“I wanted to die…I just wanted to go to sleep and never wake up,” the Viet Nam vet said, as his voice cracked and eyes filled with tears.
It still shocks me when I hear those words come from someone with chronic pain…though I have heard it enough over the years that I should be far from surprised. You see, I’m the “last stop” for many on their pain journey…I’m the doorstep on which people find themselves when they have exhausted their options, and believe that there may just be no hope any longer. It hasn’t always been the case, however. Allow me to back up to a time when I found myself in similar shoes as my clients…in excruciating, relentless pain that didn’t seem to care that I had things to do.
It was Monday, February 23rd, 1999. I was about to be married. The entire weekend was spent on wedding planning things…all the last minute ends that needed tying together, with friends & family pitching in. Despite the fun of the social nature of things (which I typically thrive upon), I was miserably suffering with a headache. Nothing touched it all weekend…not over-the-counter meds, not prescription meds, not yoga, not sleep, nothing. I woke up Monday morning to an even worse scenario: in addition to the headache, I could not move my neck at all, and I had a fever that was 102 degrees. I knew the dangers of that combination, & high-tailed it to the ER, where spinal meningitis was confirmed.
The next 14 months were a blur…I spent them in a mental & emotional fog, in pain and seeking things, ANYTHING, to help to at least take some of the pain away. I tried Eastern medicine. I tried western medicine (over the counter and prescription medications mostly, which resulted in liver damage). Ultimately I landed at Mayo Clinic in Rochester, Minnesota…where I was lucky (?!) enough to be interviewed & then accepted into Mayo’s Pain Rehabilitation Clinic. They only accept the worst pain cases in the world, as the program is roughly a month long, and maxes out at 15 people at any given moment.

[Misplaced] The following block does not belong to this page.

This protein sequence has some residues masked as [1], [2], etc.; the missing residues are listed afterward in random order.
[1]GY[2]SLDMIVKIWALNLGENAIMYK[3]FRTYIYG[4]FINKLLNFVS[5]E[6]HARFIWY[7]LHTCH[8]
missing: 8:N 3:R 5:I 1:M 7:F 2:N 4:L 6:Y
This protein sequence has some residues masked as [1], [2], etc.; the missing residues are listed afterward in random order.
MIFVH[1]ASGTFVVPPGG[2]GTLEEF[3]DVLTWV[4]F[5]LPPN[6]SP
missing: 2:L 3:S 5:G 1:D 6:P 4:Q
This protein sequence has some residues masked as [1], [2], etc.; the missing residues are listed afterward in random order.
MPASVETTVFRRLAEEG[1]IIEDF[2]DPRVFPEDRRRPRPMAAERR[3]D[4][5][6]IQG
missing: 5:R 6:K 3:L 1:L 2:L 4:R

So there I sat on my first day…which was to be the last day for the Viet Nam vet & another person who had “graduated” the full program. The vet told his story, matter of fact-ly for much of it, until he got to this: “I went through war! This should have been nothing compared to that…but I could no longer function well. I wanted to die…I just wanted to go to sleep and never wake up…on a daily basis. When I found Mayo’s program, I told my wife about it…I interviewed & was accepted. As the program was about to begin, I told her that I would give the program a shot, but if it didn’t work, I was going to come home to kill myself.” The room was eerily silent, as we were all stunned to hear this BIG (probably 6’4 or 5), masculine guy in his 60s admitting that he had wanted to die…to just give up. Mayo was quite literally his “last stop on the pain train”. The tears were flowing as he finished sharing, expressing his gratitude for the program & supportive staff who ran it. It was an honor to witness that shift in him…as he answered the call to action to JUST BE THERE.
Speaking about that day again, as it is the 19th anniversary, has reminded me how lucky it was that veteran & I both made it through. What about others who might not be so lucky? I don’t take lightly this responsibility I have to help…to be the bridge between physical and emotional health when it comes to managing pain. There is enough of a stigma between mental health and suicide, to add pain on top of that must increase the statistics at least tenfold, I would think (note to self: do research!). How will you, or someone you love who lives with chronic pain, answer the call to action? Pick up the phone to chat with me…& hear how I can help you take your life back.